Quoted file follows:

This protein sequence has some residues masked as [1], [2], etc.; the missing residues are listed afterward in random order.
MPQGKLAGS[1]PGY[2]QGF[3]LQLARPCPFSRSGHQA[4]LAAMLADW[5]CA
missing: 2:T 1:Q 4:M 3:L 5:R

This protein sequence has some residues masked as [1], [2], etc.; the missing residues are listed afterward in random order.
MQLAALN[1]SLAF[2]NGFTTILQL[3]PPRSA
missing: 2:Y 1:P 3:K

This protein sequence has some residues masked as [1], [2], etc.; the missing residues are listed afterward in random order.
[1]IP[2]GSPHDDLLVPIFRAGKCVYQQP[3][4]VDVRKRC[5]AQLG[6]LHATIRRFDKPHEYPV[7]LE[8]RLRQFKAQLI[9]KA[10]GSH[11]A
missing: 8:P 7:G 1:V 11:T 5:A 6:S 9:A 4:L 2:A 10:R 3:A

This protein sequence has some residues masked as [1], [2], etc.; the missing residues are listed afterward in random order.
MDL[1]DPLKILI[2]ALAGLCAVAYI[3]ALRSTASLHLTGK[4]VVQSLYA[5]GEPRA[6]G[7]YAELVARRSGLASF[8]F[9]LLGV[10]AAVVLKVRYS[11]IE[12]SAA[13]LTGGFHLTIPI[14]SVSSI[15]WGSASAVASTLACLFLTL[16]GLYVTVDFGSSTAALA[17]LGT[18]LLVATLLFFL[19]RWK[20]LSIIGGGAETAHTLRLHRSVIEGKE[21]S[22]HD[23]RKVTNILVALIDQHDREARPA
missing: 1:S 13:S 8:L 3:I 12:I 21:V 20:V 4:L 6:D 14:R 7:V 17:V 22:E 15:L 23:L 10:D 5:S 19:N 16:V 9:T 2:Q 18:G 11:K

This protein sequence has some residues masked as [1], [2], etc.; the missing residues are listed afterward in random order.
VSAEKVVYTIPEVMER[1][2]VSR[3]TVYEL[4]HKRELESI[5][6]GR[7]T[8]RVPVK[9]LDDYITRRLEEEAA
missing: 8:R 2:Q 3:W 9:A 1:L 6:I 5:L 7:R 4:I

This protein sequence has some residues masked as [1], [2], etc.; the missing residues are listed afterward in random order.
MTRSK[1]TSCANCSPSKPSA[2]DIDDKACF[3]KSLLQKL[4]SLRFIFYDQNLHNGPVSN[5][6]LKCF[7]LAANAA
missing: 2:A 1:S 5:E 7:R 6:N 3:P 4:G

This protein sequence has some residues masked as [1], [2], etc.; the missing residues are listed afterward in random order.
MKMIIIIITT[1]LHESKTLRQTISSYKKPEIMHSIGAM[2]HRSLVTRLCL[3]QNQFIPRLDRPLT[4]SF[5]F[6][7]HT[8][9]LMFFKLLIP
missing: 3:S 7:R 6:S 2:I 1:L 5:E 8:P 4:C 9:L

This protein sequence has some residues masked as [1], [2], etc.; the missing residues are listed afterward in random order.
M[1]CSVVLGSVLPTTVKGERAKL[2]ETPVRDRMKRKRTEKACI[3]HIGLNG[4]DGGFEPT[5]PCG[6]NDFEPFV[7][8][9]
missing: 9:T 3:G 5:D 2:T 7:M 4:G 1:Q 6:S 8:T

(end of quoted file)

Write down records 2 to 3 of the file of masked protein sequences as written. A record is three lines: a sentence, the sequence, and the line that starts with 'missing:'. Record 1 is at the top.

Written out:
This protein sequence has some residues masked as [1], [2], etc.; the missing residues are listed afterward in random order.
MQLAALN[1]SLAF[2]NGFTTILQL[3]PPRSA
missing: 2:Y 1:P 3:K

This protein sequence has some residues masked as [1], [2], etc.; the missing residues are listed afterward in random order.
[1]IP[2]GSPHDDLLVPIFRAGKCVYQQP[3][4]VDVRKRC[5]AQLG[6]LHATIRRFDKPHEYPV[7]LE[8]RLRQFKAQLI[9]KA[10]GSH[11]A
missing: 8:P 7:G 1:V 11:T 5:A 6:S 9:A 4:L 2:A 10:R 3:A